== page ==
for 560, and a chapel built, 1600. La Charité, near old harbour, with which it is joined by a canal, be

Place de l'Observance, founded 1640, for 850 old hind Fort St. Jean. The digue, or breakwater, is

people and orphans, forms a court, in which stands 1,334 yards long. The moles, or jetties, which

an oval chapel, by Puget, with a dome. Among strike out to it perpendicularly, are 437 yards long,

the other charitable institutions are the two hosand 646 yards apart. The stone was quarried in pices of St. Joseph and St. Lazare: the asylumns the rocks near Notre Dame de la Garde. An

for Aliénés (lunatics) and for the Deaf and Dumb Imperial Palace, among other projected works, has

(sourds-muets); the former, a large building in been built here. Not far from this, at the entrance Avenue Bayle. The new Military Hospital is in of the town, is Porte Joliette, one of the few pieces

Quatre de la Plaine of antiquity here, but much decayed, and used as

Most of the learned societies are established in the bureau of the Octroi.

the old convent of the Bernardines, in Cours du Most of the churches are plain buildings. That

Marché (near the Champ de Mars), which has of De la Major, or the Cathedral, which stood near

several long galleries in it, a tower and a crucithe Anse de l'Ourse, was the most ancient; it

form church, crowned with a dome. Here are the replaced a temple to the "great goddess Diana,'

Academy of sciences and benes lettres; a large whose worship the Greeks brought here, and was a

public Bibliothèque, or library, of 70,000 volames tasteless mixture of various styles, with the front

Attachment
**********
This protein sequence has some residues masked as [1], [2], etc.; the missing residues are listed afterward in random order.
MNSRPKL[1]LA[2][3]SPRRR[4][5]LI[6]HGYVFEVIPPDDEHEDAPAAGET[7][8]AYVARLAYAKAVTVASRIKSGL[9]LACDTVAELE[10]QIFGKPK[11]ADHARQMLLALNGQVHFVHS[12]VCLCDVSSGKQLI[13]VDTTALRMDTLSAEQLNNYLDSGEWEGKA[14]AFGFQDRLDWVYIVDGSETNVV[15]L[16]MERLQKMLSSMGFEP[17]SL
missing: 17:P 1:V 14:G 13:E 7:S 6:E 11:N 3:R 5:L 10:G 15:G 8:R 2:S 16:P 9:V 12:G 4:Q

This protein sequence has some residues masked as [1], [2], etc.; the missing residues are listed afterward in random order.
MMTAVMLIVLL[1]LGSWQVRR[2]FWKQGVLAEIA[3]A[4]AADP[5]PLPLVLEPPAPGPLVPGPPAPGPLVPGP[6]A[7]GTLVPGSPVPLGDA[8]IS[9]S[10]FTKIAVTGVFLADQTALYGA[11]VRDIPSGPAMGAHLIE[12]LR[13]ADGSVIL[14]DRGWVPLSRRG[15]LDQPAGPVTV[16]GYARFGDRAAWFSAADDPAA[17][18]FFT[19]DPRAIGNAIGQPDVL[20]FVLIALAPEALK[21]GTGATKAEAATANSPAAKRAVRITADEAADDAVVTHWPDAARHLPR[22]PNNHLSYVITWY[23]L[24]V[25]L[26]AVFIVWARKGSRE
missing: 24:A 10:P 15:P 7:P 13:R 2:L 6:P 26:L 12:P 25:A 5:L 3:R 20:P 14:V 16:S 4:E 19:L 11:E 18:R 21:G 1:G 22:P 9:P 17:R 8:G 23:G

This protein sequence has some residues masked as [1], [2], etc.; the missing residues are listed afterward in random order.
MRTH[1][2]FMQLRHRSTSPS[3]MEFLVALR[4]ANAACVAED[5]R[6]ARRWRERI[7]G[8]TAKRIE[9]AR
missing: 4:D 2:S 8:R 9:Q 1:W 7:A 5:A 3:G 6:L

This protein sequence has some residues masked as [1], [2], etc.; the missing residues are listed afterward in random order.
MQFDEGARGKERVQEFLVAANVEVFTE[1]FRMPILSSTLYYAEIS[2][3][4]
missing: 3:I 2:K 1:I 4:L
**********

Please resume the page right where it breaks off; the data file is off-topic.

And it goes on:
and 1,300 MSS., in a room 130 feet long, open spoilt by the plasterers. It was pulled down, and

Mondays, Wednesdays, and Fridays; cabinets of the work of rebuilding it commenced on the same

Roman and Greek antiquities (busts, sarcophagi, site, in 1853. St. Victor, now the oldest, is near

&c.) and of medals and natural history, a Piclure Fort St. Nicholas and the Carénage basin, and

Gallery in the old chapel, of about 140 paintings of stands over the burial-place of an early martyr,

the French school 89 specimens, by Puget, Serre, which became the site of a rich abbey, founded in the 5th century. It is Romanesque for the most

and others), Italian and Flemish schools, (Ruben's

Boar Hunt, &c.); the college, or high school; with part, and has crypts of the 11th century (one of which was re-opened 1857) with Pope Urban's two

schools of design and architecture, &c. A school towers, built 1350; and an image of the Madonna,

of Navigation is established in the Observatory,

which has a fine prospect. The Jardin des Plantes, to which the people came to pray in long seasons of drought. St. Vincent de Paul is in the Allées des

or botanic garden, in the Chartreux quarter, opened Capucins. Near the Cours Italien is Notre Dame since 1810, contains many exotics, including an du Mont, re-built 1822, except its old clock-tower. orangery. It contains pictures by Serre, with good carved In Place Royale is the Grand Théâtre, with a

-- ----- Jnt Carmel, near riumphal arch, has a good prospect. A new I built 1787. Théâtre Français, or Gymnase, stands

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near the Allées de Meillian. There is a Concert- | along the great aqueduct of Rochefavour (1,200 hall; another place of amusement is the Montagnes feet long), over the Arc, coming into the city at a Russes; Baths, in the Prado, near the Cirque Olym- | point 400 feet above the sea. pique, and the Château des Fleurs.

The customs duties of this port rise to a fourth or The Gendarmerie Barracks are near Places de la

fifth of all those collected in France. The imports Porte d'Aix and du Terras. The Arsenal stands in

include hides, tallow, dried fruits, sugar, coffee, Cours Napoléon, not far from his column and the

olive oil, cotton, wool, lead, bones, &c.; and among road to Fort Nôtre Dame de la Garde, which occu